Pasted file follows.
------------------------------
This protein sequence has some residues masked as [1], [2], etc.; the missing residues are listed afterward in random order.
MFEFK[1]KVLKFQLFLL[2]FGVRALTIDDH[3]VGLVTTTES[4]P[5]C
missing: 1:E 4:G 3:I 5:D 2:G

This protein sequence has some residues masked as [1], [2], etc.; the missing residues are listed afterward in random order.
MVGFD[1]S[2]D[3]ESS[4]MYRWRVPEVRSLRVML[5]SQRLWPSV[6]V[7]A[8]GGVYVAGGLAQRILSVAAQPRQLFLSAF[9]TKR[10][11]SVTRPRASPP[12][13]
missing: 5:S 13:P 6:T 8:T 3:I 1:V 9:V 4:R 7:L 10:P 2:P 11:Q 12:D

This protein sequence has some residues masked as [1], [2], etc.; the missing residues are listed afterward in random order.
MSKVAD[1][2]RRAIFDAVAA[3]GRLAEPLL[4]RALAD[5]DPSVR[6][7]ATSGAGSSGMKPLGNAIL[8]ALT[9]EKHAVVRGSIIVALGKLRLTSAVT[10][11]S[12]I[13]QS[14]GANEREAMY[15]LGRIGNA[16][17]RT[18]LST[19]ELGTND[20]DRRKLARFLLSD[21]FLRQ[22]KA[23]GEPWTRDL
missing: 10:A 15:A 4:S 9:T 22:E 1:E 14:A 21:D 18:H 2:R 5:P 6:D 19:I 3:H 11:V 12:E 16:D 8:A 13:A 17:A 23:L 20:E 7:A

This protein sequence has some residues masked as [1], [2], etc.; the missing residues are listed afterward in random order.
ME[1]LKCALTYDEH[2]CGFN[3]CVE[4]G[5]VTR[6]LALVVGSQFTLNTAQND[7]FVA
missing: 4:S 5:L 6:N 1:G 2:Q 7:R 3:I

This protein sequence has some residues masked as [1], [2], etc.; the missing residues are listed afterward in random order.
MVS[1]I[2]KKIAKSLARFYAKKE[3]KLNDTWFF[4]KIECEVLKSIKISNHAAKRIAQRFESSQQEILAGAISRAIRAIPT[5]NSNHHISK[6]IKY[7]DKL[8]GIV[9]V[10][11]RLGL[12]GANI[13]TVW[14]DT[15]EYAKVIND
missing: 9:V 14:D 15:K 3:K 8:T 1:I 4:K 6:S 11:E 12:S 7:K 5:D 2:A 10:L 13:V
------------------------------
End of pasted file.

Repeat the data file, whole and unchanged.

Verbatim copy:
This protein sequence has some residues masked as [1], [2], etc.; the missing residues are listed afterward in random order.
MFEFK[1]KVLKFQLFLL[2]FGVRALTIDDH[3]VGLVTTTES[4]P[5]C
missing: 1:E 4:G 3:I 5:D 2:G

This protein sequence has some residues masked as [1], [2], etc.; the missing residues are listed afterward in random order.
MVGFD[1]S[2]D[3]ESS[4]MYRWRVPEVRSLRVML[5]SQRLWPSV[6]V[7]A[8]GGVYVAGGLAQRILSVAAQPRQLFLSAF[9]TKR[10][11]SVTRPRASPP[12][13]
missing: 5:S 13:P 6:T 8:T 3:I 1:V 9:V 4:R 7:L 10:P 2:P 11:Q 12:D

This protein sequence has some residues masked as [1], [2], etc.; the missing residues are listed afterward in random order.
MSKVAD[1][2]RRAIFDAVAA[3]GRLAEPLL[4]RALAD[5]DPSVR[6][7]ATSGAGSSGMKPLGNAIL[8]ALT[9]EKHAVVRGSIIVALGKLRLTSAVT[10][11]S[12]I[13]QS[14]GANEREAMY[15]LGRIGNA[16][17]RT[18]LST[19]ELGTND[20]DRRKLARFLLSD[21]FLRQ[22]KA[23]GEPWTRDL
missing: 10:A 15:A 4:S 9:T 22:E 1:E 14:A 21:D 18:H 2:R 5:P 6:D 19:I 3:H 11:V 12:E 16:D 8:A 13:A 17:A 23:L 20:E 7:A

This protein sequence has some residues masked as [1], [2], etc.; the missing residues are listed afterward in random order.
ME[1]LKCALTYDEH[2]CGFN[3]CVE[4]G[5]VTR[6]LALVVGSQFTLNTAQND[7]FVA
missing: 4:S 5:L 6:N 1:G 2:Q 7:R 3:I

This protein sequence has some residues masked as [1], [2], etc.; the missing residues are listed afterward in random order.
MVS[1]I[2]KKIAKSLARFYAKKE[3]KLNDTWFF[4]KIECEVLKSIKISNHAAKRIAQRFESSQQEILAGAISRAIRAIPT[5]NSNHHISK[6]IKY[7]DKL[8]GIV[9]V[10][11]RLGL[12]GANI[13]TVW[14]DT[15]EYAKVIND
missing: 9:V 14:D 15:K 3:K 8:T 1:I 4:K 6:S 11:E 12:S 7:K 5:D 2:A 10:L 13:V